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Coffee and Medicine Interactions

See your doctor if coffee causes extra limbs for more than four hours.

According to the Mayo Clinic, nearly 70% of Americans take prescription medication, and more than half of them are on multiple medications. If you were to make a Venn diagram consisting of coffee drinkers and prescription medication users, it's safe to say that there would be a significant overlap between those two populations. What many of those people may not realize is that caffeinated beverages -- coffee, tea, sodas and energy drinks -- can cause significant interactions with certain medications.

Can Cause Organ Damage: Mixing acetominophen (the ingredient in Tylenol) with alcohol and caffeine can cause liver damage.

Interferes with Absorption: Studies conducted on thyroid medications like Levothyroxine and certain osteoperosis medications (like the drug Fosamax) show that coffee can reduce rates of drug absorption by up to 60%.

Interferes with Delivery: Pills aren't what they used to be. Many of them are now formulated with capsules or chemical coatings that are intended to release medicines over time, or in a specific place (the small intestine versus the stomach, for instance). The relative acidity of coffee, as well as its relatively high heat, can change how and where your medication is released, interfering with its delivery and its effectiveness.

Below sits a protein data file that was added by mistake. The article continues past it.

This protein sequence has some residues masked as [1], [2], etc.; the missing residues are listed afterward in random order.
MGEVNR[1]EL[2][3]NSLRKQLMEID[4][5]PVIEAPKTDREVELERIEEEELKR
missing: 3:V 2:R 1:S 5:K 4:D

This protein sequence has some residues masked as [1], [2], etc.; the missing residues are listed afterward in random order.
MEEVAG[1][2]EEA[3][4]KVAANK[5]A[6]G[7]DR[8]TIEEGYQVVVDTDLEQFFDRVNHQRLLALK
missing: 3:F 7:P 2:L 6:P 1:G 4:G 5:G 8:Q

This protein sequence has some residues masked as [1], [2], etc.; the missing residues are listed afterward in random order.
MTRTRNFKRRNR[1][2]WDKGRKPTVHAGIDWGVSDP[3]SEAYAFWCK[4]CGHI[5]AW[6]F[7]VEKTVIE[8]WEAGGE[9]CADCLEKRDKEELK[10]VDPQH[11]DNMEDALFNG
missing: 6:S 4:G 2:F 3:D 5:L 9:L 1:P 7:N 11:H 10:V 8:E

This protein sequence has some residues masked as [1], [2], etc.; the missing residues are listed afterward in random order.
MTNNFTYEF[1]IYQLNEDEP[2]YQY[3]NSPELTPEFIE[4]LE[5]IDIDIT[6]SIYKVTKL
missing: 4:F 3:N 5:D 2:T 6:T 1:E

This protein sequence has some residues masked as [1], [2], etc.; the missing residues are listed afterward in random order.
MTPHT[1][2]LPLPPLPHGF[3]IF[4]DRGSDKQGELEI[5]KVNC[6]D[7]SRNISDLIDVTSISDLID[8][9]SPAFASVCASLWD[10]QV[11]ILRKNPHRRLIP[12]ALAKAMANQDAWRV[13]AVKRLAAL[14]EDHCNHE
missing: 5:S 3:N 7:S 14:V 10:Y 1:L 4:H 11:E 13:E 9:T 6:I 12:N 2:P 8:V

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Amplifies Caffeine Effects: Since caffeine is a mild diuretic, it's not a good idea to combine coffee with diuretic drugs. Stimulants and medicines that either contain or have a stimulant effect (including diet pills, ephedrine*, Adderall, asthma medicines and bronchodilators) should not be combined with coffee, since the caffeine increases the stimulant effect. This is also true of medications like Novocain and certain migraine remedies that have stimulants to increase the rate of absorption. These medications can often cause increased heart rate and palpitations on their own, and adding caffeine to the mix can amplify that effect. Other drugs that don't have a stimulant effect can still prolong your caffeine buzz; these include birth control pills, MAOI-class antidepressents and quinolone-class antibiotics like Floxacin and Cipro. While we wish everyone would drink more coffee, we realize it's not a good idea in some cases. If you're on medication -- whether it's prescription or over-the-counter -- make sure you read the accompanying product information and warnings thoroughly. Still not sure? Google, or visit WebMD or drugs.com. Better still, ask your doctor or pharmacist to make sure you're using your medications properly and getting their full benefits. A little something to put your troubles in perspective: *Ephedrine was outlawed as a diet drug, but it, and pseudoephedrine are still widely found in decongestants.